NAPLAN and your child

by User Not Found | Feb 23, 2016

NAPLAN and your childIn May students in years three, five, seven and nine sit their NAPLAN (National Literacy and Numeracy Assessment program) tests. 

NAPLAN testing was introduced in 2009 to provide information to parents, schools, the community and government. 

NAPLAN results are provided to parents as individual results for their child signalling areas of student strength and weakness. Parents can also compare how their child is performing against children at the same school and national school averages with this information published on the myschool website. 

However there has been lots of debate and discussion about how effective NAPLAN tests are, the pressure put on students and teachers and whether the results a true reflection of a student’s learning ability.

ASG believes that while literacy and numeracy are key components of schooling, NAPLAN testing presents only a narrow frame of reference on a child’s progress and on school performance. Over emphasis on testing can be detrimental to a child’s literacy and numeracy development and love of reading, writing and mathematics.

The first edition of the ASG Parents Report Card examined how parents’ perceptions of their child’s education related to their child’s most recent NAPLAN scores. 

The analysis revealed parents’ perceptions of their child’s knowledge and skills were the largest predictor of all NAPLAN scores. This indicates that parents are fundamentally concerned about their children’s subject knowledge and ability to apply it in a test situation like NAPLAN.

ASG also believes education is constantly challenged by developments in technology, knowledge about learning, curriculum content and school organisation. 

Tasmanian primary school teacher and ASG National Excellence in Teaching Awards (NEITA) recipient, David Gilkes, says there is too much emphasis on standardised testing.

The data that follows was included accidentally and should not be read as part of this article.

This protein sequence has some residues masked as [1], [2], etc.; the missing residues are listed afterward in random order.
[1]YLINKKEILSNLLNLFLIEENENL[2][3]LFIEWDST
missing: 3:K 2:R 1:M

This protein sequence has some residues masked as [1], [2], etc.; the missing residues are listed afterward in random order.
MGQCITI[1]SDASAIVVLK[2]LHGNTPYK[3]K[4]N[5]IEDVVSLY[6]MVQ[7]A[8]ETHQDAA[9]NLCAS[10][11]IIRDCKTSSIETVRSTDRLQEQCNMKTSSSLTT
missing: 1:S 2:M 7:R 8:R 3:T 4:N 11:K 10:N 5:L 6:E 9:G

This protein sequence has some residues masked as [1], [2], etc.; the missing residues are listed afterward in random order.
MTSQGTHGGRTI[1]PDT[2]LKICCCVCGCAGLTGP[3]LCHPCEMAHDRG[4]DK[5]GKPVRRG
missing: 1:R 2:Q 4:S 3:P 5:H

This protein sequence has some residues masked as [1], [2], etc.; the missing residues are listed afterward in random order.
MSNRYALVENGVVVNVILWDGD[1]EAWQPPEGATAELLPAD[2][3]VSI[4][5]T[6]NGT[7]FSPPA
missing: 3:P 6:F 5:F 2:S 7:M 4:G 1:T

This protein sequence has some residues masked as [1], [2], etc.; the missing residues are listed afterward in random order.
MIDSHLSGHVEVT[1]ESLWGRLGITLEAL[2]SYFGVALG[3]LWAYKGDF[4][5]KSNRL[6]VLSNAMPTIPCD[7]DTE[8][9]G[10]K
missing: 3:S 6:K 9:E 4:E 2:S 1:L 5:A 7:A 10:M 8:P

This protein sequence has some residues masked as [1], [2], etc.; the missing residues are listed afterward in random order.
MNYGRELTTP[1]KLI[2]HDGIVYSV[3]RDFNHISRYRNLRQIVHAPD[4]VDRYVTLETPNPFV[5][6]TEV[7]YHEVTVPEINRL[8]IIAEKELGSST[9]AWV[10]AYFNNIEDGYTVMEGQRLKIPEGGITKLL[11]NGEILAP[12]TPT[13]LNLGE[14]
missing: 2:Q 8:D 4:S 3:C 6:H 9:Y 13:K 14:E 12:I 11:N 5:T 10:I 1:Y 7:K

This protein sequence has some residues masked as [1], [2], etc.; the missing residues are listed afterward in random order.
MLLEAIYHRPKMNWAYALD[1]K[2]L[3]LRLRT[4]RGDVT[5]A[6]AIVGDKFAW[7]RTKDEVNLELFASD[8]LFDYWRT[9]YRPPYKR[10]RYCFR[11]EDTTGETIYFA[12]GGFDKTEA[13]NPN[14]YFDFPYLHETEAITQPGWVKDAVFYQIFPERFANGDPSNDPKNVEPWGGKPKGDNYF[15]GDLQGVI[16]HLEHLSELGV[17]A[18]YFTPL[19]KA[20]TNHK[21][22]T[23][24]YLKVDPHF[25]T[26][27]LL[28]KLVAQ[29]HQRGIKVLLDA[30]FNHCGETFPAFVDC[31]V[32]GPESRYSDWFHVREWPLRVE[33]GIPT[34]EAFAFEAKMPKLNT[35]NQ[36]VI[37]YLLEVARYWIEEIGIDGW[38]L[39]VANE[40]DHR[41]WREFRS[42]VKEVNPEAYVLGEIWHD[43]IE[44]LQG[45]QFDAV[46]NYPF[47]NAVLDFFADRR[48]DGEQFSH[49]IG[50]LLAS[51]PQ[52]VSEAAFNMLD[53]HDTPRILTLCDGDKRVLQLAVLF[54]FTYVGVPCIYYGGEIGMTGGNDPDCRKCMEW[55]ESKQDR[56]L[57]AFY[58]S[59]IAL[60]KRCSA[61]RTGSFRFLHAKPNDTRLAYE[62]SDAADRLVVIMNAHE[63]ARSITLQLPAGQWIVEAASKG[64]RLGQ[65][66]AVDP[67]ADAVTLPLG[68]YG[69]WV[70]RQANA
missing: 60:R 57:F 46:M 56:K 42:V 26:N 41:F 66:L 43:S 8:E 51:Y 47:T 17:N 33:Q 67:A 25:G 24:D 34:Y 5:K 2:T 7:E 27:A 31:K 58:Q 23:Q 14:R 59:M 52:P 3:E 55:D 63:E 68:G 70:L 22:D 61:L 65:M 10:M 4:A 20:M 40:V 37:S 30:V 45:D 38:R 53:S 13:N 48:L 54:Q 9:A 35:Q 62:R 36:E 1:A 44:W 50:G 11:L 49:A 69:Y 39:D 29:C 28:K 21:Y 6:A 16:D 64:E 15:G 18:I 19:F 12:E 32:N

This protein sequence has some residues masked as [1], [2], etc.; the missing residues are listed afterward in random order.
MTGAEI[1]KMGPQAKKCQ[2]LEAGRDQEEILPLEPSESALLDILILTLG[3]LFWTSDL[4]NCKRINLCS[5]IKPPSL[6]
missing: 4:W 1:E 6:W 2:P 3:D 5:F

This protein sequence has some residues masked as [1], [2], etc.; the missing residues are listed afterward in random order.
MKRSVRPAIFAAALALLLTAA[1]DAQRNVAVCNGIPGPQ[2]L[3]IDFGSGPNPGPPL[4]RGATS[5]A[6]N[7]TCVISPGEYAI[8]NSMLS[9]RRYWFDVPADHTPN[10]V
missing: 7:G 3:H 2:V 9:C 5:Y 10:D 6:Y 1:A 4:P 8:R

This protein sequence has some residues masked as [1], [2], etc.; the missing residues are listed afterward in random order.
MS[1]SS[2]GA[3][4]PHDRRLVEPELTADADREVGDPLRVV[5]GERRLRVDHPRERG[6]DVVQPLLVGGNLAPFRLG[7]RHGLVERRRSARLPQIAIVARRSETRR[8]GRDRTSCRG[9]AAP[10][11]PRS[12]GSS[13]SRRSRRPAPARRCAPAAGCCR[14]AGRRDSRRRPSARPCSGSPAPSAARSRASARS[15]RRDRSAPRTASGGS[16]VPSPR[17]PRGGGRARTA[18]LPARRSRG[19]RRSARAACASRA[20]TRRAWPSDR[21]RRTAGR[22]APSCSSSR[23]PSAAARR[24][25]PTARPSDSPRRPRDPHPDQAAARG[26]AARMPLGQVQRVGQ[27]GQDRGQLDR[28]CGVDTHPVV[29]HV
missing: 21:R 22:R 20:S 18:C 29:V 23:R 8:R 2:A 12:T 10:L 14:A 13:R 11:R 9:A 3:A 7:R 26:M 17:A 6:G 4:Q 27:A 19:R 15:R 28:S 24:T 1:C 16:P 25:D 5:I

“One of the things we’ve got very hung up on in our society is the idea that things need to be measured to define success. I think words like success and quality are almost explosive words because how do you measure teachers’ relationships, how do you measure children’s values, how do you measure creativity and the things that are not easily measureable.

 “So the message I’d like to give parents is don’t have that emphasis on children needing to know this, this, this and this—have some faith that children are competent, they’re creative, they’re capable and  they need skills that are transferrable to a multitude of contexts—not things that are just test score results,” said Mr Gilkes. 

On the opposite side of the fence, the CEO of ACARA (Australian Curriculum, Assessment and Reporting Authority), Robert Randall recently wrote an opinion piece titled, ‘NAPLAN is a vital tool to see children are meeting essential standards’.

He said that NAPLAN is also about providing information to the general community. 

“Not knowing this type of information doesn't benefit anyone. Denying access to such important information doesn't help students and it doesn't work for the community.

If students, either individually or sub-groups, can't read, write or understand numbers to a minimum standard, this has negative impacts right through their life. Ignorance of a student's abilities, strong or weak, in literacy and numeracy cannot be considered appropriate policy or strategy.”

Do we put too much emphasis on standardised testing or is NAPLAN a vital tool that measures how children are meeting essential standards? What do you think?

Key dates for NAPLAN 2016

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